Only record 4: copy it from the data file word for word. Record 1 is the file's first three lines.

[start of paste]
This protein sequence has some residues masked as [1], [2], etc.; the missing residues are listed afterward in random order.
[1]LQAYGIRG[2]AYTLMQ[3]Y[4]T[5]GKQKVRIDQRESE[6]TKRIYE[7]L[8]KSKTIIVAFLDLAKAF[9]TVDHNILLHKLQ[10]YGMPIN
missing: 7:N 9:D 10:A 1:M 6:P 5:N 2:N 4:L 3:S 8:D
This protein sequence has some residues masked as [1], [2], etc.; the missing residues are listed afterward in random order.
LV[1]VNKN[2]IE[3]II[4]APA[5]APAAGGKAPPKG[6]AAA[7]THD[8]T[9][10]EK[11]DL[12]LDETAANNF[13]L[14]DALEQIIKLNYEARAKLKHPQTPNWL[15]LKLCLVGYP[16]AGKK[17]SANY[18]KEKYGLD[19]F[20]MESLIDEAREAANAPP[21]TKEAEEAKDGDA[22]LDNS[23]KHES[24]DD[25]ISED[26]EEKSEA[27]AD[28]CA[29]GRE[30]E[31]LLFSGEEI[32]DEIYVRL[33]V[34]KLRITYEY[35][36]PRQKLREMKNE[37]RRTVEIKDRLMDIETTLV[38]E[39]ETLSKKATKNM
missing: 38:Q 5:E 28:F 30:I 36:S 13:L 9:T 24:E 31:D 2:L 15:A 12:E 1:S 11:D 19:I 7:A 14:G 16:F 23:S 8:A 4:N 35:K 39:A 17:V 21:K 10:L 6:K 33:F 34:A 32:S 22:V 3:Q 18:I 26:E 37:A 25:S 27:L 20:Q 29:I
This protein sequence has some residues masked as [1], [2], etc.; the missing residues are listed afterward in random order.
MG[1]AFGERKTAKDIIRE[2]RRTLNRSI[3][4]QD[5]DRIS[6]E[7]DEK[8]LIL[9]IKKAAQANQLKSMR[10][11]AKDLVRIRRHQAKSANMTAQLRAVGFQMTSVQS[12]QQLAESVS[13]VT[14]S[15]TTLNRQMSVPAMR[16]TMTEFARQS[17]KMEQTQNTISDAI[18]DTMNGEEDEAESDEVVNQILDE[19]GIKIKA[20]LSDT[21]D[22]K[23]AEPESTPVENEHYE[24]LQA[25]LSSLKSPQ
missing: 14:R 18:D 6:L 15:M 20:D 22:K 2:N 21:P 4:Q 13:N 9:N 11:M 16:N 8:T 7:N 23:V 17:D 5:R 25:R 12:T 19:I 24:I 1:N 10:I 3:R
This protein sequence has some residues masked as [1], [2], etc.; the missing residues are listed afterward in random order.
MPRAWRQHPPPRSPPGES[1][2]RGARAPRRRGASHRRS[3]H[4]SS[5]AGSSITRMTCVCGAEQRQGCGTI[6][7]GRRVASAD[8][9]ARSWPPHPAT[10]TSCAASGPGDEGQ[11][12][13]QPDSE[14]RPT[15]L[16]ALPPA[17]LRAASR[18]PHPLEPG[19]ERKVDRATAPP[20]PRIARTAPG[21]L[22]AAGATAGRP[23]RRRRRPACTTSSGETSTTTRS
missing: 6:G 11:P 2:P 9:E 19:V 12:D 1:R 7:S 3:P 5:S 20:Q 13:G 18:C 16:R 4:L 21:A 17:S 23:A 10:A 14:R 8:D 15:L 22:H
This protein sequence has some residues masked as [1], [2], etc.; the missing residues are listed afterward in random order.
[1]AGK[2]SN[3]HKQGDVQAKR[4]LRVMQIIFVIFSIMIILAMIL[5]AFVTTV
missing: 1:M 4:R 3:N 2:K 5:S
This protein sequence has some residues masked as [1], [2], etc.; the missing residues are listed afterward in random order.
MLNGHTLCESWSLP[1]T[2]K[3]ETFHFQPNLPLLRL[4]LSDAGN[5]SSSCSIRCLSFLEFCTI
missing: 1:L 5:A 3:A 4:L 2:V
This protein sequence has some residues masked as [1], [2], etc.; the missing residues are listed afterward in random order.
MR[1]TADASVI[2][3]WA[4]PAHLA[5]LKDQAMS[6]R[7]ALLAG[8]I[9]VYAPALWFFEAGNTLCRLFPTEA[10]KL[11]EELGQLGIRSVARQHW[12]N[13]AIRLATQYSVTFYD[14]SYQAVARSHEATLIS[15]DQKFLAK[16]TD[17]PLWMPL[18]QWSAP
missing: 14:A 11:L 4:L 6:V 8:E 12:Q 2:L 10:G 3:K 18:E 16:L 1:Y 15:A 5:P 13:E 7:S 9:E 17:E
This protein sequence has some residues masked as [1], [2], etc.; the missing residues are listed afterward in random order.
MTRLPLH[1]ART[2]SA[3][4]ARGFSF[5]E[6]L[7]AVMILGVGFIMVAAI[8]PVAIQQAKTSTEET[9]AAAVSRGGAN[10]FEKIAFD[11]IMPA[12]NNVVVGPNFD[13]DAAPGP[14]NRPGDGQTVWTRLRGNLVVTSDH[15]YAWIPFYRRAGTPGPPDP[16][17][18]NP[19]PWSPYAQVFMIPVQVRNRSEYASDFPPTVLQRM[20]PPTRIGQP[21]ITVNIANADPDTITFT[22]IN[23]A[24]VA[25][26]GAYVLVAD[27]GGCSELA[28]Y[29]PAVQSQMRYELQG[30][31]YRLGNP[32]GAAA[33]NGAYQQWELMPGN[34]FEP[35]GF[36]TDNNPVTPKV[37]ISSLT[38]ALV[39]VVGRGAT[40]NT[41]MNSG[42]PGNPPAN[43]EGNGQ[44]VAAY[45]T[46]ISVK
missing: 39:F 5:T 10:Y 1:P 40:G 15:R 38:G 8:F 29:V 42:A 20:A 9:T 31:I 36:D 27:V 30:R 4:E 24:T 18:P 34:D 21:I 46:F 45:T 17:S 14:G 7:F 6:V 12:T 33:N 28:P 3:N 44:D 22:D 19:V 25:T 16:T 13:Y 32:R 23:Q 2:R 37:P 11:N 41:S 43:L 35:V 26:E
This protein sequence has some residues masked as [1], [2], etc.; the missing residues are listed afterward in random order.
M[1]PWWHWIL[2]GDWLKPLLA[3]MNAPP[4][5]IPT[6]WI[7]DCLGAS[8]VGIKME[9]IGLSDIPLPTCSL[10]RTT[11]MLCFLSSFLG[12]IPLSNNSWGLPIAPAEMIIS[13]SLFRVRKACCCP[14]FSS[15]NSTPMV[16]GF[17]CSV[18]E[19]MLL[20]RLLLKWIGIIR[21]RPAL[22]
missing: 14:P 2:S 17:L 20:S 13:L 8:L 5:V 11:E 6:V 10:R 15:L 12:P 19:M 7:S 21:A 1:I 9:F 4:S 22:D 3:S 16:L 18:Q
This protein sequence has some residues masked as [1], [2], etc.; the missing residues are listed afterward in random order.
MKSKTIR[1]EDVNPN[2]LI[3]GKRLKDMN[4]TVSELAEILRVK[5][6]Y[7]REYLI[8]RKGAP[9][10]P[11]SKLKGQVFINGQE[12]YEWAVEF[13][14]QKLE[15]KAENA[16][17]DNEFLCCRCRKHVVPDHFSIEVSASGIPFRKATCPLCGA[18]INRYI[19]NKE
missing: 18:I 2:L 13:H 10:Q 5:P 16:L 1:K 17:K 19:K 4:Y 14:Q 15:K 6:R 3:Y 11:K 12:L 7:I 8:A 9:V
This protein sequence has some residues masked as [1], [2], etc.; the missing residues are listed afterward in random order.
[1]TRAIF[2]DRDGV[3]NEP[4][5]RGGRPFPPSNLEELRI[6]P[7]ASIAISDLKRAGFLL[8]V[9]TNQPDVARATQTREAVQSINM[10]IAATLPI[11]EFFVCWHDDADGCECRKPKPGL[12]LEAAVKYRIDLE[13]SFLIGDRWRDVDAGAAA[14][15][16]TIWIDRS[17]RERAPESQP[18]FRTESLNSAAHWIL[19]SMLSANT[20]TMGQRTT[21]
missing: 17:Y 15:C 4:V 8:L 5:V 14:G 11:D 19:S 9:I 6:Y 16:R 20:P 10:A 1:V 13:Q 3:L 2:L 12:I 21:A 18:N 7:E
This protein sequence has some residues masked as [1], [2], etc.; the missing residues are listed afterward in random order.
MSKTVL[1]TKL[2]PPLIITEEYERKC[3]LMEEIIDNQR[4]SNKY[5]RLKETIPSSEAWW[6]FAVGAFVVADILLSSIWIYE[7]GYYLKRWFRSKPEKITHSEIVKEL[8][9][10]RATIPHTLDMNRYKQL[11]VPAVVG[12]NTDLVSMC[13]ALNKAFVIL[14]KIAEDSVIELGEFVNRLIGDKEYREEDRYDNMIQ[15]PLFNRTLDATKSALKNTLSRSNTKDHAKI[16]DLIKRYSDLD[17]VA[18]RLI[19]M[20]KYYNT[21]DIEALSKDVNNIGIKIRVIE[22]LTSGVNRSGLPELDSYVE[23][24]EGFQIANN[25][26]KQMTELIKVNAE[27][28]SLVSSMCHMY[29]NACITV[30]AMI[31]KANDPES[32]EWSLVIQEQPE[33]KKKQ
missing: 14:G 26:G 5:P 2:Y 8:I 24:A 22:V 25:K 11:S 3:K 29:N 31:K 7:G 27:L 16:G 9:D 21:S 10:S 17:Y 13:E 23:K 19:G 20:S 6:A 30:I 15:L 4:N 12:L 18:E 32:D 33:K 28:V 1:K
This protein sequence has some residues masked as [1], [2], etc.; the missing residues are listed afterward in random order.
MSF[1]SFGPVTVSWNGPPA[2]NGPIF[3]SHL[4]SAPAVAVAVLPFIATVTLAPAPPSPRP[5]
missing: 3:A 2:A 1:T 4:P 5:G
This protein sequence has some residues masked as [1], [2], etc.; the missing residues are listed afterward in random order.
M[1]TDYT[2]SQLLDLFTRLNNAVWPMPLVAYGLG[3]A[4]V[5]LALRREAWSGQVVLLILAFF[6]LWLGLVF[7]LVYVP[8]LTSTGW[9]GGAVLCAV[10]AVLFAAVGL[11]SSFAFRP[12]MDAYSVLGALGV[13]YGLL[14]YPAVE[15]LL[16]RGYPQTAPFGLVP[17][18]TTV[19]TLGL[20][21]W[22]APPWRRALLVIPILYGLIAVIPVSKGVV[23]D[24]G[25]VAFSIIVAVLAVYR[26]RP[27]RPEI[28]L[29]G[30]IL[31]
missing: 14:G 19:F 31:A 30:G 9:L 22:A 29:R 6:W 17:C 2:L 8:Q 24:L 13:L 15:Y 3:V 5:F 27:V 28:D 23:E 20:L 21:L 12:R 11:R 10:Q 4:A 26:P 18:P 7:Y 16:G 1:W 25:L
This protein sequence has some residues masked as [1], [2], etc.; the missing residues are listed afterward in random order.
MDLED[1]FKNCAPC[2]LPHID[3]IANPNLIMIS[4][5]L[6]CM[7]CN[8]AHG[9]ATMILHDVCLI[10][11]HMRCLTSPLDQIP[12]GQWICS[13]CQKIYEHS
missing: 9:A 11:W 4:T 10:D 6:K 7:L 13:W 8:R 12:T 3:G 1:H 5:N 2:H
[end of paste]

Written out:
This protein sequence has some residues masked as [1], [2], etc.; the missing residues are listed afterward in random order.
MPRAWRQHPPPRSPPGES[1][2]RGARAPRRRGASHRRS[3]H[4]SS[5]AGSSITRMTCVCGAEQRQGCGTI[6][7]GRRVASAD[8][9]ARSWPPHPAT[10]TSCAASGPGDEGQ[11][12][13]QPDSE[14]RPT[15]L[16]ALPPA[17]LRAASR[18]PHPLEPG[19]ERKVDRATAPP[20]PRIARTAPG[21]L[22]AAGATAGRP[23]RRRRRPACTTSSGETSTTTRS
missing: 6:G 11:P 2:P 9:E 19:V 12:D 1:R 7:S 3:P 5:S 20:Q 13:G 18:C 16:R 4:L 21:A 17:S 23:A 10:A 14:R 8:D 15:L 22:H